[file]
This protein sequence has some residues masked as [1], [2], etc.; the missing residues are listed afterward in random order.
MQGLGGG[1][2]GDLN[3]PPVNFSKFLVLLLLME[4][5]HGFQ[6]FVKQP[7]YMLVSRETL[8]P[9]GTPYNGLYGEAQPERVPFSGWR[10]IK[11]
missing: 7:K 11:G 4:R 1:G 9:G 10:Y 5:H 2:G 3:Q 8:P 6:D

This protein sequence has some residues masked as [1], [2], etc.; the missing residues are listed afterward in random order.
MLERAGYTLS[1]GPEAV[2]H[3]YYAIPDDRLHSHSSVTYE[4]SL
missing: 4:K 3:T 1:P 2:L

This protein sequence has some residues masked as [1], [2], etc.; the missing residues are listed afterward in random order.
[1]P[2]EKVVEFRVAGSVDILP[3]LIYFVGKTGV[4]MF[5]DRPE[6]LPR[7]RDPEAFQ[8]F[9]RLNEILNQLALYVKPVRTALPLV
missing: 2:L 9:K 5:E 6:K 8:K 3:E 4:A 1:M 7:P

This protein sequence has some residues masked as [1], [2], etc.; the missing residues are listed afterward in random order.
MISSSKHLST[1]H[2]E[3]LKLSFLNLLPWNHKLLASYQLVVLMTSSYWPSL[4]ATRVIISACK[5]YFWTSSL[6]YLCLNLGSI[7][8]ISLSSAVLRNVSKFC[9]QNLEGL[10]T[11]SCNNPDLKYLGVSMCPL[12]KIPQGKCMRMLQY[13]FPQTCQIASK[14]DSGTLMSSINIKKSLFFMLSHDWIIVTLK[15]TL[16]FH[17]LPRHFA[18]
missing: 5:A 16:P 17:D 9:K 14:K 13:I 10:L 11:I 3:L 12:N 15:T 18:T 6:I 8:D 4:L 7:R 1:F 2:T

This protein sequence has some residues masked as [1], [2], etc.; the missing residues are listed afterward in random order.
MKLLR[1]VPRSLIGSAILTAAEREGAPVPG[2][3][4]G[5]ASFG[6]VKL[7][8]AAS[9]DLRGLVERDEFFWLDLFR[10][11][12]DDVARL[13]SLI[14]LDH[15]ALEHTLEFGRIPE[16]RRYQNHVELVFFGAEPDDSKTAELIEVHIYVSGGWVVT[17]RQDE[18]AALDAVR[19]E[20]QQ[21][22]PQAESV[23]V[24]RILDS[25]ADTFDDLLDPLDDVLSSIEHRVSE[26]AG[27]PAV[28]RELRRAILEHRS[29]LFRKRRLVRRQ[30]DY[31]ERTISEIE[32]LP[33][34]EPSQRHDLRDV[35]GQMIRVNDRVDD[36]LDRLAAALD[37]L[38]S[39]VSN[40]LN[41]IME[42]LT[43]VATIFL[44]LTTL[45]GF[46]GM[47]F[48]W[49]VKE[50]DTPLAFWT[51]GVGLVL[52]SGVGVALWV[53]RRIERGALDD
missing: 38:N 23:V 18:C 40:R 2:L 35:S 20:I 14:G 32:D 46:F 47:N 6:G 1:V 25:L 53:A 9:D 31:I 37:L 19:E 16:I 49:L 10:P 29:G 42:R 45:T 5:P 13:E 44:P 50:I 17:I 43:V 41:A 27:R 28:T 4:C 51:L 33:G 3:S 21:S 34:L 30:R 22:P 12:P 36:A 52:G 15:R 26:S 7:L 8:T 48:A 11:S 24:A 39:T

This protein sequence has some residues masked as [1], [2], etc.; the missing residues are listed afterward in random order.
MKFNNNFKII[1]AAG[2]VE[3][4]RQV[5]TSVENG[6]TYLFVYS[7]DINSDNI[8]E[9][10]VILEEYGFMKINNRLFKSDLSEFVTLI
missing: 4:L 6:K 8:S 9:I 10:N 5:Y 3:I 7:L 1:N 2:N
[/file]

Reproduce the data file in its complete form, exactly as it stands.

This protein sequence has some residues masked as [1], [2], etc.; the missing residues are listed afterward in random order.
MQGLGGG[1][2]GDLN[3]PPVNFSKFLVLLLLME[4][5]HGFQ[6]FVKQP[7]YMLVSRETL[8]P[9]GTPYNGLYGEAQPERVPFSGWR[10]IK[11]
missing: 7:K 11:G 4:R 1:G 9:G 10:Y 5:H 2:G 3:Q 8:P 6:D

This protein sequence has some residues masked as [1], [2], etc.; the missing residues are listed afterward in random order.
MLERAGYTLS[1]GPEAV[2]H[3]YYAIPDDRLHSHSSVTYE[4]SL
missing: 4:K 3:T 1:P 2:L

This protein sequence has some residues masked as [1], [2], etc.; the missing residues are listed afterward in random order.
[1]P[2]EKVVEFRVAGSVDILP[3]LIYFVGKTGV[4]MF[5]DRPE[6]LPR[7]RDPEAFQ[8]F[9]RLNEILNQLALYVKPVRTALPLV
missing: 2:L 9:K 5:E 6:K 8:K 3:E 4:A 1:M 7:P

This protein sequence has some residues masked as [1], [2], etc.; the missing residues are listed afterward in random order.
MISSSKHLST[1]H[2]E[3]LKLSFLNLLPWNHKLLASYQLVVLMTSSYWPSL[4]ATRVIISACK[5]YFWTSSL[6]YLCLNLGSI[7][8]ISLSSAVLRNVSKFC[9]QNLEGL[10]T[11]SCNNPDLKYLGVSMCPL[12]KIPQGKCMRMLQY[13]FPQTCQIASK[14]DSGTLMSSINIKKSLFFMLSHDWIIVTLK[15]TL[16]FH[17]LPRHFA[18]
missing: 5:A 16:P 17:D 9:K 14:K 13:I 10:L 11:I 3:L 12:N 15:T 18:T 6:I 8:D 4:L 7:R 1:F 2:T

This protein sequence has some residues masked as [1], [2], etc.; the missing residues are listed afterward in random order.
MKLLR[1]VPRSLIGSAILTAAEREGAPVPG[2][3][4]G[5]ASFG[6]VKL[7][8]AAS[9]DLRGLVERDEFFWLDLFR[10][11][12]DDVARL[13]SLI[14]LDH[15]ALEHTLEFGRIPE[16]RRYQNHVELVFFGAEPDDSKTAELIEVHIYVSGGWVVT[17]RQDE[18]AALDAVR[19]E[20]QQ[21][22]PQAESV[23]V[24]RILDS[25]ADTFDDLLDPLDDVLSSIEHRVSE[26]AG[27]PAV[28]RELRRAILEHRS[29]LFRKRRLVRRQ[30]DY[31]ERTISEIE[32]LP[33][34]EPSQRHDLRDV[35]GQMIRVNDRVDD[36]LDRLAAALD[37]L[38]S[39]VSN[40]LN[41]IME[42]LT[43]VATIFL[44]LTTL[45]GF[46]GM[47]F[48]W[49]VKE[50]DTPLAFWT[51]GVGLVL[52]SGVGVALWV[53]RRIERGALDD
missing: 38:N 23:V 18:C 40:R 2:L 35:S 20:I 14:G 32:D 46:F 47:N 6:G 1:V 25:L 53:A 9:D 31:I 37:L 19:E 16:I 49:L 10:P 29:G 42:R 45:T 5:P 13:E 44:P 50:I 17:I 43:V 41:A 27:R 28:T 4:C 51:L 33:G 3:S 21:S 34:L 30:R 22:P 12:P 36:A 52:G 15:R 26:S 7:L 8:T 48:A 11:S 24:A 39:T

This protein sequence has some residues masked as [1], [2], etc.; the missing residues are listed afterward in random order.
MKFNNNFKII[1]AAG[2]VE[3][4]RQV[5]TSVENG[6]TYLFVYS[7]DINSDNI[8]E[9][10]VILEEYGFMKINNRLFKSDLSEFVTLI
missing: 4:L 6:K 8:S 9:I 10:N 5:Y 3:I 7:L 1:N 2:N